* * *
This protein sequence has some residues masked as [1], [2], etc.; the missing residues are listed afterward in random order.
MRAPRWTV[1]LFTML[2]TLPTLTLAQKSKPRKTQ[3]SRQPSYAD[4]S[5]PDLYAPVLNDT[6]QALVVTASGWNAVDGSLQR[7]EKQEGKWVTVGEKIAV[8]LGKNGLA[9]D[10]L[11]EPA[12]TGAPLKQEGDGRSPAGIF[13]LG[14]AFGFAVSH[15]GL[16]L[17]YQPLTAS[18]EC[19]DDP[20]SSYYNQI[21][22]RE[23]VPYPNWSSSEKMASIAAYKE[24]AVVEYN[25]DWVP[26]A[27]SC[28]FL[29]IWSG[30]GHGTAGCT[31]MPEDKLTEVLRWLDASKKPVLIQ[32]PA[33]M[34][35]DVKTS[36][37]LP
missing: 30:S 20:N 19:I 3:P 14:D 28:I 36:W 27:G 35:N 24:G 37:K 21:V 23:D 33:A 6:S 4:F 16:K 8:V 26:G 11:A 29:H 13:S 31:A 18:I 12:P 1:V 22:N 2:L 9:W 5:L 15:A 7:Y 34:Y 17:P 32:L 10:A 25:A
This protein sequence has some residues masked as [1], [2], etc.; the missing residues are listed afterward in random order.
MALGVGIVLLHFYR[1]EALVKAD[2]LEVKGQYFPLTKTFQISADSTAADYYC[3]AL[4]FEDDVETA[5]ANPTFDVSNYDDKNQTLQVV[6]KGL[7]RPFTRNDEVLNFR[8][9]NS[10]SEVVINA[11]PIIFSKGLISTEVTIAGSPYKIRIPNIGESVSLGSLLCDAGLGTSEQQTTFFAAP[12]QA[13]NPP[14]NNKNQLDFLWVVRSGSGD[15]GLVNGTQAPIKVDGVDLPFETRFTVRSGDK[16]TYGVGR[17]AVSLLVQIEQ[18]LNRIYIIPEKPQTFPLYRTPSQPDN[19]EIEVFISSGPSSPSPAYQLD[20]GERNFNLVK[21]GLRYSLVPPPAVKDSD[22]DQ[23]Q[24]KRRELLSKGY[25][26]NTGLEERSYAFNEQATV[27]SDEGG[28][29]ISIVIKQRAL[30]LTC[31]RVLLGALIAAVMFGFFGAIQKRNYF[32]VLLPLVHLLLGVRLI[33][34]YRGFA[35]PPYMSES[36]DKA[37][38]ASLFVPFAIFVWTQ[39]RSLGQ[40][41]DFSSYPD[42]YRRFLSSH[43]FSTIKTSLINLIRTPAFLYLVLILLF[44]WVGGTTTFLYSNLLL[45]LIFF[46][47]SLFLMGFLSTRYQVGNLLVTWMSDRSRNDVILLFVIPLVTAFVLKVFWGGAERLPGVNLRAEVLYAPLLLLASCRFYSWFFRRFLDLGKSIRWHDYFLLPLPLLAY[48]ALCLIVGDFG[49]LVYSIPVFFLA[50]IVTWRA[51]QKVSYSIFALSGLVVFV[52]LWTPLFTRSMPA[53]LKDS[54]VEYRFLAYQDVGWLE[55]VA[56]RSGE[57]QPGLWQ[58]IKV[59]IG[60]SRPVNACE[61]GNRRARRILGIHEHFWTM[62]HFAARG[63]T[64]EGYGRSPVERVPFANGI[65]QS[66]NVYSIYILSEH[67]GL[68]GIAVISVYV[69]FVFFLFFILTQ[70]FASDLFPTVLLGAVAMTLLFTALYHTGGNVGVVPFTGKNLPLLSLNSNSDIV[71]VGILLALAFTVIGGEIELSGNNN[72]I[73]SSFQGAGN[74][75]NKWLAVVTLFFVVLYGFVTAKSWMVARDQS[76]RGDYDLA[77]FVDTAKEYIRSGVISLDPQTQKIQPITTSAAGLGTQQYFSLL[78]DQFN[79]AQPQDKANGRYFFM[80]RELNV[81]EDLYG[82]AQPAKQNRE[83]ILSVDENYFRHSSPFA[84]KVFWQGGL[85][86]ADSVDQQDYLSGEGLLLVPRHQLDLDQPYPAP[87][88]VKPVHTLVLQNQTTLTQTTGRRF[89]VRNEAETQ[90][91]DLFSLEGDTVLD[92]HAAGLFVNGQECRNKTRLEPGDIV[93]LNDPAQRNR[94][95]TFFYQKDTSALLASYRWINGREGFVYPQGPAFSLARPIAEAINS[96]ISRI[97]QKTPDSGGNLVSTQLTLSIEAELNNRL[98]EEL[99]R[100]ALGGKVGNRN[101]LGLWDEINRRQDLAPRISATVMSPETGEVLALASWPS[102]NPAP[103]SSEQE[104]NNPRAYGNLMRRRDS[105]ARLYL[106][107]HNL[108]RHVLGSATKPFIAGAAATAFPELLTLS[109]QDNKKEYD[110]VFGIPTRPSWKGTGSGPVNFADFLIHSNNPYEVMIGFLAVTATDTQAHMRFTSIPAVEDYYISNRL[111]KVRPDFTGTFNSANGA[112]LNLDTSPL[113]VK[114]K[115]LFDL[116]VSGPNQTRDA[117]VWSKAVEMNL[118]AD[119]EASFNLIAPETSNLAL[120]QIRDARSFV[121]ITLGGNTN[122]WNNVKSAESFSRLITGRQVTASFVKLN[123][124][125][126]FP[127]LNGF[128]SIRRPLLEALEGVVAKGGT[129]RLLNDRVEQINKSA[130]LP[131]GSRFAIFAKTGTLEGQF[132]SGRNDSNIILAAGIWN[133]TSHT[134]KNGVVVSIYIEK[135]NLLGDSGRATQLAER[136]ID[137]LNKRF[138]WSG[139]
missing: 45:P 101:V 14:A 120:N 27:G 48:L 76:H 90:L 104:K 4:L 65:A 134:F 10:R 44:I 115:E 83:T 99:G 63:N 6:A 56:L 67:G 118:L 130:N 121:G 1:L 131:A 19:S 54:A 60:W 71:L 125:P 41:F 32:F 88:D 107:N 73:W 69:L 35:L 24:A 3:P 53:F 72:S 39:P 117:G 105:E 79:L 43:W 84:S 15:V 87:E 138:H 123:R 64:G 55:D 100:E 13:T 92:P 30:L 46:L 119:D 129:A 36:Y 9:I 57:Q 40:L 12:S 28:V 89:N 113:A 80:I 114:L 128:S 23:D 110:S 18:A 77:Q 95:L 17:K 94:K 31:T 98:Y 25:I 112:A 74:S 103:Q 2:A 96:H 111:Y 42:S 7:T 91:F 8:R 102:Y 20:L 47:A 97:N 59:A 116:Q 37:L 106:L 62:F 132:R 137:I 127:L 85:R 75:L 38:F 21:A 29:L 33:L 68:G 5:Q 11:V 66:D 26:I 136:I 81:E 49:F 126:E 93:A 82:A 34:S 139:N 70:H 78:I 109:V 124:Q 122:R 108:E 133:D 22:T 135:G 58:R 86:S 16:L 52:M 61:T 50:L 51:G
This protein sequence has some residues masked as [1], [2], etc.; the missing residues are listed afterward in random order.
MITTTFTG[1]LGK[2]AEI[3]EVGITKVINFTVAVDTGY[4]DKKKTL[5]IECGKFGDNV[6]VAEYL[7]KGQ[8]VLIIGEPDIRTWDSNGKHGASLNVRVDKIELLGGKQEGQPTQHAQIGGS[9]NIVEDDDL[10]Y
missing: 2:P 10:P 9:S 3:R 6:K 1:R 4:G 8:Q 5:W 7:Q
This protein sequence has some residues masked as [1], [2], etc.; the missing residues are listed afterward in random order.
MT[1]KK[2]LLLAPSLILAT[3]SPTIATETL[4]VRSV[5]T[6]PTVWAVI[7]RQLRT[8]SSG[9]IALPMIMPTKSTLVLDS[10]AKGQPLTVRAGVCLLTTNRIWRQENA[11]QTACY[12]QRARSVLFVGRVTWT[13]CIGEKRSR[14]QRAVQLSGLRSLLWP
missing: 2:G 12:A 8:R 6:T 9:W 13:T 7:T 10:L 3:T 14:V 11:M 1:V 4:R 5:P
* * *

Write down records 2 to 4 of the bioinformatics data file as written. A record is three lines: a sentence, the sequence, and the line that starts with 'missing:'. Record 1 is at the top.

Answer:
This protein sequence has some residues masked as [1], [2], etc.; the missing residues are listed afterward in random order.
MALGVGIVLLHFYR[1]EALVKAD[2]LEVKGQYFPLTKTFQISADSTAADYYC[3]AL[4]FEDDVETA[5]ANPTFDVSNYDDKNQTLQVV[6]KGL[7]RPFTRNDEVLNFR[8][9]NS[10]SEVVINA[11]PIIFSKGLISTEVTIAGSPYKIRIPNIGESVSLGSLLCDAGLGTSEQQTTFFAAP[12]QA[13]NPP[14]NNKNQLDFLWVVRSGSGD[15]GLVNGTQAPIKVDGVDLPFETRFTVRSGDK[16]TYGVGR[17]AVSLLVQIEQ[18]LNRIYIIPEKPQTFPLYRTPSQPDN[19]EIEVFISSGPSSPSPAYQLD[20]GERNFNLVK[21]GLRYSLVPPPAVKDSD[22]DQ[23]Q[24]KRRELLSKGY[25][26]NTGLEERSYAFNEQATV[27]SDEGG[28][29]ISIVIKQRAL[30]LTC[31]RVLLGALIAAVMFGFFGAIQKRNYF[32]VLLPLVHLLLGVRLI[33][34]YRGFA[35]PPYMSES[36]DKA[37][38]ASLFVPFAIFVWTQ[39]RSLGQ[40][41]DFSSYPD[42]YRRFLSSH[43]FSTIKTSLINLIRTPAFLYLVLILLF[44]WVGGTTTFLYSNLLL[45]LIFF[46][47]SLFLMGFLSTRYQVGNLLVTWMSDRSRNDVILLFVIPLVTAFVLKVFWGGAERLPGVNLRAEVLYAPLLLLASCRFYSWFFRRFLDLGKSIRWHDYFLLPLPLLAY[48]ALCLIVGDFG[49]LVYSIPVFFLA[50]IVTWRA[51]QKVSYSIFALSGLVVFV[52]LWTPLFTRSMPA[53]LKDS[54]VEYRFLAYQDVGWLE[55]VA[56]RSGE[57]QPGLWQ[58]IKV[59]IG[60]SRPVNACE[61]GNRRARRILGIHEHFWTM[62]HFAARG[63]T[64]EGYGRSPVERVPFANGI[65]QS[66]NVYSIYILSEH[67]GL[68]GIAVISVYV[69]FVFFLFFILTQ[70]FASDLFPTVLLGAVAMTLLFTALYHTGGNVGVVPFTGKNLPLLSLNSNSDIV[71]VGILLALAFTVIGGEIELSGNNN[72]I[73]SSFQGAGN[74][75]NKWLAVVTLFFVVLYGFVTAKSWMVARDQS[76]RGDYDLA[77]FVDTAKEYIRSGVISLDPQTQKIQPITTSAAGLGTQQYFSLL[78]DQFN[79]AQPQDKANGRYFFM[80]RELNV[81]EDLYG[82]AQPAKQNRE[83]ILSVDENYFRHSSPFA[84]KVFWQGGL[85][86]ADSVDQQDYLSGEGLLLVPRHQLDLDQPYPAP[87][88]VKPVHTLVLQNQTTLTQTTGRRF[89]VRNEAETQ[90][91]DLFSLEGDTVLD[92]HAAGLFVNGQECRNKTRLEPGDIV[93]LNDPAQRNR[94][95]TFFYQKDTSALLASYRWINGREGFVYPQGPAFSLARPIAEAINS[96]ISRI[97]QKTPDSGGNLVSTQLTLSIEAELNNRL[98]EEL[99]R[100]ALGGKVGNRN[101]LGLWDEINRRQDLAPRISATVMSPETGEVLALASWPS[102]NPAP[103]SSEQE[104]NNPRAYGNLMRRRDS[105]ARLYL[106][107]HNL[108]RHVLGSATKPFIAGAAATAFPELLTLS[109]QDNKKEYD[110]VFGIPTRPSWKGTGSGPVNFADFLIHSNNPYEVMIGFLAVTATDTQAHMRFTSIPAVEDYYISNRL[111]KVRPDFTGTFNSANGA[112]LNLDTSPL[113]VK[114]K[115]LFDL[116]VSGPNQTRDA[117]VWSKAVEMNL[118]AD[119]EASFNLIAPETSNLAL[120]QIRDARSFV[121]ITLGGNTN[122]WNNVKSAESFSRLITGRQVTASFVKLN[123][124][125][126]FP[127]LNGF[128]SIRRPLLEALEGVVAKGGT[129]RLLNDRVEQINKSA[130]LP[131]GSRFAIFAKTGTLEGQF[132]SGRNDSNIILAAGIWN[133]TSHT[134]KNGVVVSIYIEK[135]NLLGDSGRATQLAER[136]ID[137]LNKRF[138]WSG[139]
missing: 45:P 101:V 14:A 120:N 27:G 48:L 76:H 90:L 104:K 4:L 65:A 134:F 10:R 44:I 115:E 83:T 99:G 63:N 6:A 56:L 67:G 118:L 130:N 121:G 1:L 131:A 19:S 54:A 60:W 71:L 125:P 41:F 32:F 88:D 107:N 73:W 69:L 35:L 24:A 3:P 53:F 72:S 39:P 117:G 105:E 79:L 43:W 84:S 15:V 87:E 138:H 123:R 64:G 55:D 100:E 13:T 92:P 30:L 46:L 119:D 129:A 36:Y 9:I 57:Q 40:L 12:S 28:V 89:N 113:A 80:I 114:L 128:S 23:D 110:S 18:A 77:Q 95:L 17:K 94:K 31:T 98:Y 25:I 112:A 74:S 103:Q 2:A 96:H 111:Y 42:S 7:T 91:F 8:R 102:Y 20:L 47:A 97:N 59:A 116:Q 37:L 106:L 62:F 132:R 137:I 127:L 85:R 75:L 38:F 21:A 29:L 33:L 68:G 5:Q 11:V 66:D 26:I 136:I 81:E 49:F 126:E 93:A 82:A 34:S 139:N 70:H 78:I 109:V 124:Q 122:R 108:E 133:D 22:T 135:G 58:R 86:S 16:L 52:M 61:T 50:L 51:G
This protein sequence has some residues masked as [1], [2], etc.; the missing residues are listed afterward in random order.
MITTTFTG[1]LGK[2]AEI[3]EVGITKVINFTVAVDTGY[4]DKKKTL[5]IECGKFGDNV[6]VAEYL[7]KGQ[8]VLIIGEPDIRTWDSNGKHGASLNVRVDKIELLGGKQEGQPTQHAQIGGS[9]NIVEDDDL[10]Y
missing: 2:P 10:P 9:S 3:R 6:K 1:R 4:G 8:Q 5:W 7:Q
This protein sequence has some residues masked as [1], [2], etc.; the missing residues are listed afterward in random order.
MT[1]KK[2]LLLAPSLILAT[3]SPTIATETL[4]VRSV[5]T[6]PTVWAVI[7]RQLRT[8]SSG[9]IALPMIMPTKSTLVLDS[10]AKGQPLTVRAGVCLLTTNRIWRQENA[11]QTACY[12]QRARSVLFVGRVTWT[13]CIGEKRSR[14]QRAVQLSGLRSLLWP
missing: 2:G 12:A 8:R 6:T 9:W 13:T 7:T 10:L 3:T 14:V 11:M 1:V 4:R 5:P